Feb 22, 2011

The Exactitude of Trans Fat Free Labeling

Trans fats are altered fats. A scientist adds molecules to them in a lab to make the oil more solid at room temperature much like the natural way butter or animal fat is.  It is spreadable and transparent.  This process is call Hydrogenating.  Transfats are typically high in calories, as are all fats, but it also has been shown to lower your good cholesterol and raise your bad cholesterol. In fact, hydrogenated oil's trans fats raise your bad cholesterol higher than eating a high cholesterol food, like eggs.    

FDA regulation states that a manufacturer does not have to list trans fats on a nutrition facts label if it is less than one gram per serving.  In fact they are even allowed to label on their box that the product is trans fat free! Here's the problem with this regulation, and it only effects your health.  It is recommended that we eat NO transfats.  Not even one gram.  Suppose a box of crackers has .75 grams of transfats per one serving, that the manufacturer has decided is 10 crackers.  Suppose now that those are 1 inch by 1 inch cheese crackers.  I don't know about you, but I would never only eat 10 of those little crackers.  I would probably eat 2-3 times that ammount, and for a serving size this may be reasonable.  It is not, however, reasonable when the manufacturer is trying to hide the trans fat content in their food.  So if I did eat 30 crackers I would have consumed 2.25 grams of transfats and that was only with my first snack of the day!  I will still eat another 2 servings after lunch and tomorrow I will finish the box off.  (Don't worry about my cholesterol, I do not buy these crackers.  I am sacrificing my pretend self for the sake of this article.)  You can see how this would really add up.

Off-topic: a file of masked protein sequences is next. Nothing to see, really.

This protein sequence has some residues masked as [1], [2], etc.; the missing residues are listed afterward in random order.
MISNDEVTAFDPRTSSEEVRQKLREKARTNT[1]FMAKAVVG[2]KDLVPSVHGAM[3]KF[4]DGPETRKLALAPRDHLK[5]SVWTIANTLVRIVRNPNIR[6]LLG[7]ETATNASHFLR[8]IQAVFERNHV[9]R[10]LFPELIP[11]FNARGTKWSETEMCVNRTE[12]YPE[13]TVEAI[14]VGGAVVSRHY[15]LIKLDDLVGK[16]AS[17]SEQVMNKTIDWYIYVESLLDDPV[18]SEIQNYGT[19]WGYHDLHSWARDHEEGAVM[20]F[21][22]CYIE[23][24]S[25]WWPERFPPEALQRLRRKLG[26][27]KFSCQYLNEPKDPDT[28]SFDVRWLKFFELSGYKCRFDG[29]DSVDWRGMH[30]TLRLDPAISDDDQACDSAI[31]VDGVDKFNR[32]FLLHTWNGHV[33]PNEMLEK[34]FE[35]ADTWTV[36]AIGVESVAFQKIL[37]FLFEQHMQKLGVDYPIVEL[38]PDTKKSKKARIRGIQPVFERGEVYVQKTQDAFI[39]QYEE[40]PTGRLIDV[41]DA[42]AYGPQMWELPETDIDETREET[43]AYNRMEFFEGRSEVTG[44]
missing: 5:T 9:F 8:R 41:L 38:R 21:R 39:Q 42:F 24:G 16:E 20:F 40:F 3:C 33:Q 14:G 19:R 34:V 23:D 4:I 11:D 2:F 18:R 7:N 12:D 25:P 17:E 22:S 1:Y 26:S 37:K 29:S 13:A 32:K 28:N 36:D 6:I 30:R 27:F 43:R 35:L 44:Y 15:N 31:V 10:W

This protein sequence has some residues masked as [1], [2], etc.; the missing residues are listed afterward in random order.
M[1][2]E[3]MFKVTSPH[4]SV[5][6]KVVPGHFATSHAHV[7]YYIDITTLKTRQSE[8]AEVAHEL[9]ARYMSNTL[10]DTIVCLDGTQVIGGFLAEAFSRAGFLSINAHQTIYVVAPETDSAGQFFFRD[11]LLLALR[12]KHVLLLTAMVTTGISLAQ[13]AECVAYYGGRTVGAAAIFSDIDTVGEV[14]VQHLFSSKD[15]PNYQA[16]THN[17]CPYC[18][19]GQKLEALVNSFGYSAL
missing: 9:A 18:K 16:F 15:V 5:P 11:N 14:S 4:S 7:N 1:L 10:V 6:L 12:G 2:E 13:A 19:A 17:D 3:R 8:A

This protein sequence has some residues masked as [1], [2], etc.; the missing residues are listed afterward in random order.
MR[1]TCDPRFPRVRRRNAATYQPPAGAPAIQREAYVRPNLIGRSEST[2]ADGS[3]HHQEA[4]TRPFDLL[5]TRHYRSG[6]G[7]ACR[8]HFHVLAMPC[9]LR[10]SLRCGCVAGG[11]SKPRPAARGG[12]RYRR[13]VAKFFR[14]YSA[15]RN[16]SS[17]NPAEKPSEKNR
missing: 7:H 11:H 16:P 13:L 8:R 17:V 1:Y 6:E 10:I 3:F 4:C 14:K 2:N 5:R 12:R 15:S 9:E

How do we know when a product really has transfats in it then?
Well, I am happy to tell you that there is a way to know and it is easy and fast.  All you have to do is look for the word HYDROGENATED in the ingredients.  If it is there, then it contains trans fats and you should shun this product.  A little trans fat in your crackers, a little in your bread, some in your soup, a bit in your donut, it all adds up over the course of a day and it will cause you health problems.  There are a lot of natural products available that contain healthy oils and fats.  Please read your labels and be aware that the price of food is the same with any goods... You get what you pay for!  For more information on fats, which are bad and which are good see my article You Mean I Can Eat Fat?.  Our bodies need a proper amount of fat to work well so a non fat diet is NOT recommended.

-Val      

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